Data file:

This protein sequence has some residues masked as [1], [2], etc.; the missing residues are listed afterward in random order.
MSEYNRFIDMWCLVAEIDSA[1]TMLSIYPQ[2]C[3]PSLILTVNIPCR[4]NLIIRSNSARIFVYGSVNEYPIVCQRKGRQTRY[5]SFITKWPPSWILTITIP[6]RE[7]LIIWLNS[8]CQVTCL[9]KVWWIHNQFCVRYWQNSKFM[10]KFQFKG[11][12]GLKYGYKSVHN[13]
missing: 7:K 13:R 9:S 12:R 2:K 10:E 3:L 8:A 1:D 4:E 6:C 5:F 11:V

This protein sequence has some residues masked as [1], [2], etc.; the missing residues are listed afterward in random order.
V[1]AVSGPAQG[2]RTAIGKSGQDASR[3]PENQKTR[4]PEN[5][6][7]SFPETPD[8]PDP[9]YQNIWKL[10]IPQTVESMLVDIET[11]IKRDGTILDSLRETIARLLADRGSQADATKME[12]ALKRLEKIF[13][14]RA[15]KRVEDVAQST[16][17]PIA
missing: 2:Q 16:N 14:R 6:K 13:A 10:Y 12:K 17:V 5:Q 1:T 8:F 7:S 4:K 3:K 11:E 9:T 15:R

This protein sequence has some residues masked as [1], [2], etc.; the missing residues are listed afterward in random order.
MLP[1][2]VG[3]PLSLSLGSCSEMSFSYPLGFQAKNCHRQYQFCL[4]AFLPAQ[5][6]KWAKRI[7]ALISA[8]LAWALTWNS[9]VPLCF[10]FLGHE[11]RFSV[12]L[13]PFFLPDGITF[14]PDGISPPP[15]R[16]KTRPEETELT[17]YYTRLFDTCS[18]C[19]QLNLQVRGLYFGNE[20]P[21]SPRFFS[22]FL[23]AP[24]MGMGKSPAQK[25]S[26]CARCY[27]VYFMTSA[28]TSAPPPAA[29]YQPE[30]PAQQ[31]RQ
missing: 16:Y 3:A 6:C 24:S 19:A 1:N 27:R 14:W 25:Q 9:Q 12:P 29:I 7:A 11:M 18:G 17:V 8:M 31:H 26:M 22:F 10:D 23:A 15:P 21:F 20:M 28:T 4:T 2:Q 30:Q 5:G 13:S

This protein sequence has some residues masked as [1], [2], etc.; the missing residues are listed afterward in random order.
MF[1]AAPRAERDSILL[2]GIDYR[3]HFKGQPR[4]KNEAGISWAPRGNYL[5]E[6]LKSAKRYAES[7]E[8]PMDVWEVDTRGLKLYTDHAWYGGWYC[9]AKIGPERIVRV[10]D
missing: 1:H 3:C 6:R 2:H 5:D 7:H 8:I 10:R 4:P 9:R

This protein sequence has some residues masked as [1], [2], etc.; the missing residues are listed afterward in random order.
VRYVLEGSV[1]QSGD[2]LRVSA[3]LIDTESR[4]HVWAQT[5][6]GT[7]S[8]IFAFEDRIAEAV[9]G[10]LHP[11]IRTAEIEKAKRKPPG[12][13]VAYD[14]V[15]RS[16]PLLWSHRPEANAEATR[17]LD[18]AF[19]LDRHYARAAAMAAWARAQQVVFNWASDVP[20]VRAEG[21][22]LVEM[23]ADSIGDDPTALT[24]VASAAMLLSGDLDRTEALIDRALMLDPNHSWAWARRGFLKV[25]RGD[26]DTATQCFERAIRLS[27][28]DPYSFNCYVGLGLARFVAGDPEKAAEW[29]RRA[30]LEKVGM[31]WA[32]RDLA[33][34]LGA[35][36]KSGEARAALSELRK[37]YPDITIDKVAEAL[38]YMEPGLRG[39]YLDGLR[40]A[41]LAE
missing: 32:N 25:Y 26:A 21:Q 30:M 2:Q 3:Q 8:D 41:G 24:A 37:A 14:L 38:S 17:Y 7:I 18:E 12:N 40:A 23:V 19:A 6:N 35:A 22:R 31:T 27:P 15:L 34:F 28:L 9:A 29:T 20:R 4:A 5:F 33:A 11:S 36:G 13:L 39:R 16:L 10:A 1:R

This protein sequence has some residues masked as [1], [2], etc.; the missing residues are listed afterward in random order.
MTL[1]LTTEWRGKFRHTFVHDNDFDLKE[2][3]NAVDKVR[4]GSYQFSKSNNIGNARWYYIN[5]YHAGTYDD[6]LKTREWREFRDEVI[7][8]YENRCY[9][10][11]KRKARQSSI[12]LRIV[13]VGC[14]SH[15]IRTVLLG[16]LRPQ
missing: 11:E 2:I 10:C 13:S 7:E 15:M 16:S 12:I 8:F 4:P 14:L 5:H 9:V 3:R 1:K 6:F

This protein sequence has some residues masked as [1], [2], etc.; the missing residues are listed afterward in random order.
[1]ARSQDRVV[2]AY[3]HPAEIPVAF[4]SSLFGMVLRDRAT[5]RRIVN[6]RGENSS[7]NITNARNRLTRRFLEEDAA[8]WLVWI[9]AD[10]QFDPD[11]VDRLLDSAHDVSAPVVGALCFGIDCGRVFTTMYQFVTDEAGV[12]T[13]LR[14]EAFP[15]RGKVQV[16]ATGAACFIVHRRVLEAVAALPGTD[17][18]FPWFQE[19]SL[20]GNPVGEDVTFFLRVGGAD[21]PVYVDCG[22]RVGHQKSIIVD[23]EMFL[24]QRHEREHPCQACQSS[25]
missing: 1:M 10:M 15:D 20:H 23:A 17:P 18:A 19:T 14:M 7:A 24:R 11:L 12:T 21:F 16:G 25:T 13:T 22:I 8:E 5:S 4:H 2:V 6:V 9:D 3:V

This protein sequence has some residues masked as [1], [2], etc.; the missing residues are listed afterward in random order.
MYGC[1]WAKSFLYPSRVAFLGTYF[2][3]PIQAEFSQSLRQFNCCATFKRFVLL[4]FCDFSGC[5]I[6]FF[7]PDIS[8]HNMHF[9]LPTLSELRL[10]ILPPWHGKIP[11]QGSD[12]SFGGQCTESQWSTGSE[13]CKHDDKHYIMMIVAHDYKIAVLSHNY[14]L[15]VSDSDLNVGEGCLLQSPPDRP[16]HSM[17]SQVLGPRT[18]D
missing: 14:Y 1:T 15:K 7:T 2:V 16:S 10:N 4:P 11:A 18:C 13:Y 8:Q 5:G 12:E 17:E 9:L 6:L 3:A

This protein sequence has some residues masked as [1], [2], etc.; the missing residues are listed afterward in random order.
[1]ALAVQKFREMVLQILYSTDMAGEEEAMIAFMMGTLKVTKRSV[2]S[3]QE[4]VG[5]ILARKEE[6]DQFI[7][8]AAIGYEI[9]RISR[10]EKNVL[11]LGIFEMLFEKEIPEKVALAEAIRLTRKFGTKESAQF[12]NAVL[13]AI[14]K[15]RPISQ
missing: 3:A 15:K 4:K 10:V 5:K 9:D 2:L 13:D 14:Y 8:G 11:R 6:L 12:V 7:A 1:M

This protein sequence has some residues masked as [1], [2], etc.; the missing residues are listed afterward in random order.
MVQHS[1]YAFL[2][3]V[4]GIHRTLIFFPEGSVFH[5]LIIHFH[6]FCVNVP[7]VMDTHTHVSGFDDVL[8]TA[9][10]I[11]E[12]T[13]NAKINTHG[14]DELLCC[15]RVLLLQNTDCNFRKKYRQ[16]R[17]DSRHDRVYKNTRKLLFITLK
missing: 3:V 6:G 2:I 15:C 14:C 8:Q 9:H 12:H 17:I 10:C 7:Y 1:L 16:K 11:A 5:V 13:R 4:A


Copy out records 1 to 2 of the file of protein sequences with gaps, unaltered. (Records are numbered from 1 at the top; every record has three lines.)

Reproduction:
This protein sequence has some residues masked as [1], [2], etc.; the missing residues are listed afterward in random order.
MSEYNRFIDMWCLVAEIDSA[1]TMLSIYPQ[2]C[3]PSLILTVNIPCR[4]NLIIRSNSARIFVYGSVNEYPIVCQRKGRQTRY[5]SFITKWPPSWILTITIP[6]RE[7]LIIWLNS[8]CQVTCL[9]KVWWIHNQFCVRYWQNSKFM[10]KFQFKG[11][12]GLKYGYKSVHN[13]
missing: 7:K 13:R 9:S 12:R 2:K 10:E 3:L 8:A 1:D 4:E 6:C 5:F 11:V

This protein sequence has some residues masked as [1], [2], etc.; the missing residues are listed afterward in random order.
V[1]AVSGPAQG[2]RTAIGKSGQDASR[3]PENQKTR[4]PEN[5][6][7]SFPETPD[8]PDP[9]YQNIWKL[10]IPQTVESMLVDIET[11]IKRDGTILDSLRETIARLLADRGSQADATKME[12]ALKRLEKIF[13][14]RA[15]KRVEDVAQST[16][17]PIA
missing: 2:Q 16:N 14:R 6:K 13:A 10:Y 12:K 17:V 5:Q 1:T 8:F 7:S 4:K 3:K 11:E 9:T 15:R